The way Baltimore Police officer Richard Pinheiro would tell it—and was going to tell it in court as recently as last week—he is the luckiest and wisest drug cop on the planet.
In order to make an arrest back in January, Pinheiro had to figure out where, in a trash-covered lot with thousands of possible hiding places, someone had hidden a bag of white capsules. Somehow, within seconds, Pinheiro managed to locate the offending drug-filled soup can stashed underneath a ladder.
Amazing! It was if Pineheiro had known where the drugs were all along—because he did.
He put them there.
In a colossal self-own, one with profound implications for both drug defendants in Baltimore and police accountability nationwide, Pinheiro was captured on video planting the drugs by his own body camera.
Footage shows officer placing drugs in trash; goes out to street, turns on camera, returns. Cams save 30 sec prior to activation, w/o sound pic.twitter.com/5ZW128lWFM
— Justin Fenton (@justin_fenton) July 19, 2017
Pinheiro, identified by Baltimore Police by name on Wednesday, has since been suspended pending an investigation.
Two other police officers—who stood and watched as Pinheiro subverted justice by attempting to frame a suspect—have since been removed from contact with the public, police said.
The man whose drugs the pills were alleged by police and prosecutors to be, 27-year old Tyrone Jones, has been in jail since his January arrest.
According to the New York Daily News, earlier this year, he was offered a plea bargain for his non-crime: 12 years in prison. Insisting he was innocent, he elected to stay behind bars (for lack of $50,000 in bail money, another prevalent issue in criminal justice in America) ahead of his trial date.
“His reaction was, ‘I told you I didn’t do it! I told you!’” said his sister, Sheena Taylor-Jones, in comments to the Daily News.
Lawyers for Jones were the first to notice the “irregularity” in Pinheiro’s body-cam footage. According to public defender Louis Curran, Pinheiro likely “mis-counted” the amount of time between the planting of the evidence and when he activated the camera.
“I guess that he’s not the sharpest knife in the drawer,” Curran told the New York Daily News.
Body-worn video cameras are slowly becoming standard-issue equipment for police officers in America. Cops’ conduct and reliability have come into question in the smartphone era—after citizen-recorded video, time and time again, have contradicted police officers’ sworn statements.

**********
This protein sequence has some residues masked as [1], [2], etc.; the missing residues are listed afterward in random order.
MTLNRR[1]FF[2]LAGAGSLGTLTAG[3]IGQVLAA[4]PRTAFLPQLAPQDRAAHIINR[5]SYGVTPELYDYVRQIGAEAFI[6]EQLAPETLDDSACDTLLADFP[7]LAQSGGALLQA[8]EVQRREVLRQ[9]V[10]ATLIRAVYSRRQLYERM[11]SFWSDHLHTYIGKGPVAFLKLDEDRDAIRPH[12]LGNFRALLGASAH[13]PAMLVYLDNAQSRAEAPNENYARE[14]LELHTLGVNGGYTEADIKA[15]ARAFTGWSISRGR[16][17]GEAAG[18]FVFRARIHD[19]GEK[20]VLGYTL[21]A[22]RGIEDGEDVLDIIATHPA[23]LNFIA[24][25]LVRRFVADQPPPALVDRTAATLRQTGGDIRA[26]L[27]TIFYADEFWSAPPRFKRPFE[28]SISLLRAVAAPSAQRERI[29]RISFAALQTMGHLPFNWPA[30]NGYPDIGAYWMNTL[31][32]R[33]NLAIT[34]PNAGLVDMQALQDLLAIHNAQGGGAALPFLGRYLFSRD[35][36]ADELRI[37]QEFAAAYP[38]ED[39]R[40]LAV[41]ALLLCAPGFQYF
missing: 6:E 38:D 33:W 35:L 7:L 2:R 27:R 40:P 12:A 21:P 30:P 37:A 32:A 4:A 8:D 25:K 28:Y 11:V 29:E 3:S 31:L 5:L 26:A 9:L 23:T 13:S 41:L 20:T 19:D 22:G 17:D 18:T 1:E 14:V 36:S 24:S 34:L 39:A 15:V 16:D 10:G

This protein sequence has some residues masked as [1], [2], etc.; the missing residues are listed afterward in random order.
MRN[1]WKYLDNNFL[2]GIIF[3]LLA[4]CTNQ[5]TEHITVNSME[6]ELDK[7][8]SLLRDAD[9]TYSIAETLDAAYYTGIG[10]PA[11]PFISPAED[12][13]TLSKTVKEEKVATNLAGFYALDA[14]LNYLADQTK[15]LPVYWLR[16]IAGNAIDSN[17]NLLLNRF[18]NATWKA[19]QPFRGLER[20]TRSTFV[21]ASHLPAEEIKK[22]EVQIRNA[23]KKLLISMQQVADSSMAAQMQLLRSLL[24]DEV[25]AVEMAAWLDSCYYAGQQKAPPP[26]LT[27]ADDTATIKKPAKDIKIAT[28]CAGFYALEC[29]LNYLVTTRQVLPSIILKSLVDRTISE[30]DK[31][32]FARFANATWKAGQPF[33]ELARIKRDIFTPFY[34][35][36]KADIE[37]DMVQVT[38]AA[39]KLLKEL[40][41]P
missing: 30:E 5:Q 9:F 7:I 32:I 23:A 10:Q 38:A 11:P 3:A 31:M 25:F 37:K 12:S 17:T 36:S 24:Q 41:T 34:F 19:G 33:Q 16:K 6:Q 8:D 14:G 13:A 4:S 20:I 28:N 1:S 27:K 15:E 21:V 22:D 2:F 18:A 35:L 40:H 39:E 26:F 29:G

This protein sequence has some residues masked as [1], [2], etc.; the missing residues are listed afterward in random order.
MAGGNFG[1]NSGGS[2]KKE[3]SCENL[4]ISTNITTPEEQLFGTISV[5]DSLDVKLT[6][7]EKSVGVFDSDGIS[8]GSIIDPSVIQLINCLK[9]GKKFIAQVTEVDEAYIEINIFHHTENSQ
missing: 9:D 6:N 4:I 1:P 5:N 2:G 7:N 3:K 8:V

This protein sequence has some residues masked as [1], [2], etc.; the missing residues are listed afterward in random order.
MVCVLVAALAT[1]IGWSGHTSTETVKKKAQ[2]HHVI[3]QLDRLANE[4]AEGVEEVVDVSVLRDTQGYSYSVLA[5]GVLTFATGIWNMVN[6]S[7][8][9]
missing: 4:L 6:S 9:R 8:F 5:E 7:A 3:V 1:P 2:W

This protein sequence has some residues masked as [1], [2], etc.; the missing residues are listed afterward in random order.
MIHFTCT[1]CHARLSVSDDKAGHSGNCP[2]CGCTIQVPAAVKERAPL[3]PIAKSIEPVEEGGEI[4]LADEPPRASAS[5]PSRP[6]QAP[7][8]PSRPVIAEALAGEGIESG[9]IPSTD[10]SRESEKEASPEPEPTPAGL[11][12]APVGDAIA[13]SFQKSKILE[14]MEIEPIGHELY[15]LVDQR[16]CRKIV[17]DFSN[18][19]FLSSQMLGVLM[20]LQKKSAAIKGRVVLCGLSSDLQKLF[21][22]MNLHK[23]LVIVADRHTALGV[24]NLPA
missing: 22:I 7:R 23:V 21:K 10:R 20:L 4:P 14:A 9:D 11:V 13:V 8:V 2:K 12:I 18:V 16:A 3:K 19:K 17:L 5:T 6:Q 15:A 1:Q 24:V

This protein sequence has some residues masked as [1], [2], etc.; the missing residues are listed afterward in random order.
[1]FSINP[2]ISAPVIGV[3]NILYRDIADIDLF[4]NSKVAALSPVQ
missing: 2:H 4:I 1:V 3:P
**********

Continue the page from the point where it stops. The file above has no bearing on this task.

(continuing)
Put another way, video cameras are one of the only ways citizens can be assured police aren’t lying—but, as Pinheiro tried to show, even evidence captured on video can be manipulated.
Pinheiro’s body camera has a “buffer mode,” in which it is always recording. Once the “record” button is pressed, the camera starts capturing audio and video—but video without an audio track from the last 30 seconds prior to the officer hitting record is also included.
In the video, Pinheiro can be seen shoving a plastic bag into a soup can as two other officers watch. Pinheiro then activates his camera, announces, “I’m gonna go check here,” and then, after a few seconds of dummy searching, goes right for the soup can and finds the drugs.
According to public defenders, Pinheiro is a witness in 53 other active cases. It wasn’t immediately clear how many people are currently serving time in jail or prison after convictions in cases in which Pinheiro provided evidence.
According to Baltimore attorney Deborah Levi, Pinheiro was called as a witness just a few days after defense attorneys told prosecutors about the video con job—and he was allowed to testify without disclosing his earlier mendacity.
“You can’t try a case with that guy and not tell anyone about it,” Levi told the Sun.
It’s also unclear if this is the first time Pinheiro tried to subvert justice.
Either way, according to incredulous police watchdogs, Pinheiro may have created a monumental problem for his department.
Pinheiro’s attempted frame-job “single handedly destroyed the credibility of every piece of video where BPD officers find contraband without a clear lead-in that negates the possibility of it being staged,” said David Rocah of the American Civil Liberties Union of Maryland, in comments to the Baltimore Sun. “That’s quite a day’s work. And it shows the utterly corrosive effect that this kind of corruption has on public safety.”
Baltimore police have trouble with body cameras beyond attempts at malfeasance as ham-handed as Pinheiro’s. According to the Sun, cops failed to activate their cameras during 150 incidents in which recordings were mandatory.
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